Note: Learn more about labels with our Labels Tutorial.


You can turn off the visibility of your axis lines by adding a line-color attribute and setting the value to none. Plot lines and tick marks are styled in a guide object and tick object, respectively. Inside, add a visible attribute and set the value to false.

You can also change your axis placement by applying the placement attribute and by setting the value to opposite.

Note: Learn more about scales with our Scales Tutorial. Also browse the JSON Attributes/Syntax pages for scale-x and scale-y for more styling options.

{
  'scale-x': {
    labels: [ "Sun", "Mon", "Tue", "Wed", "Thu", "Fri", "Sat" ],  //X-Axis Scale Labels
    'line-color': "none",   //Axis Lines
    guide: {              //Plot Lines
      visible: false
    },
    tick: {               //Tick Marks
      visible: false
    },
    placement: "opposite" //To change the placement of your axis.
  },
  'scale-y': {
    labels: [ "SD", "OC", "LA" ], //Y-Axis Scale Labels
    'line-color': "none",   //Axis Lines
    guide: {              //Plot Lines
      visible: false
    },
    tick: {               //Tick Marks
      visible: false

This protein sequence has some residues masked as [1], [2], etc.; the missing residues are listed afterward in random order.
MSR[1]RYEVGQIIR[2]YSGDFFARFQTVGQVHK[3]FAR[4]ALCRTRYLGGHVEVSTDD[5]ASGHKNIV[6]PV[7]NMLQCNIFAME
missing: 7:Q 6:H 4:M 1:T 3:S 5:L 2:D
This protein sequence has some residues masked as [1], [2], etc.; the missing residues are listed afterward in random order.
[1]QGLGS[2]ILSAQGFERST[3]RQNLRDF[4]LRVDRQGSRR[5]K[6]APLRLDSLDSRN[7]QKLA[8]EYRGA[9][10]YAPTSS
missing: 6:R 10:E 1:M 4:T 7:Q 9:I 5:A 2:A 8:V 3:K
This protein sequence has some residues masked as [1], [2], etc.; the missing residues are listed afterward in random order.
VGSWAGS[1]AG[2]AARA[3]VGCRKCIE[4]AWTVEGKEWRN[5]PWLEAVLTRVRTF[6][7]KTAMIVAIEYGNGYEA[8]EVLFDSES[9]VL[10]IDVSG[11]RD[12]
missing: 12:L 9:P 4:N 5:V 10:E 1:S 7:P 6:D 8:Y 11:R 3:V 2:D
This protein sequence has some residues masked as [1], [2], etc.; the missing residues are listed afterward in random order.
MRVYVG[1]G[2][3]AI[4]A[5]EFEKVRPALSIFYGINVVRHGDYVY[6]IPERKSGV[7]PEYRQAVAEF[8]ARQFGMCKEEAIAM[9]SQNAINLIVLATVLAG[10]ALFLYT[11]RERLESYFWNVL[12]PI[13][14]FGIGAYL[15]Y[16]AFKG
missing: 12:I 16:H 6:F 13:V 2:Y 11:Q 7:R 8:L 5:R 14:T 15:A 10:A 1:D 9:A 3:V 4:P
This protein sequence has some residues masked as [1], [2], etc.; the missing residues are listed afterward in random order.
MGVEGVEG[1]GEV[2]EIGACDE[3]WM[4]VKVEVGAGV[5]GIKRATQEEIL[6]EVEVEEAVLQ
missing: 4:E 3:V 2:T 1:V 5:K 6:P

}
  }
}
https://app.zingsoft.com/demos/embed/E2QRXZME
https://app.zingsoft.com/demos/embed/E2QRXZME

Styling

Heat map chart styling can be applied to background colors, borders, rounded corners, hover states, and more. Place all styling attributes inside your plot object. Alternatively, you can apply styling to a specific plot by placing the attributes inside the applicable series object.

Change your heat map value colors with the background-color attribute and a RGB or hexadecimal color value. Include and style value borders with the border-width, border-color, and line-style attributes. To create rounded corners, use a border-radius attribute and provide a pixel value.

You can also specify how values appear when you hover over them with a hover-state object. Place your desired styling attributes inside the object.

Note: For additional styling and customization options, see our Plot/Series JSON Attributes/Syntax page.

{
  plot: {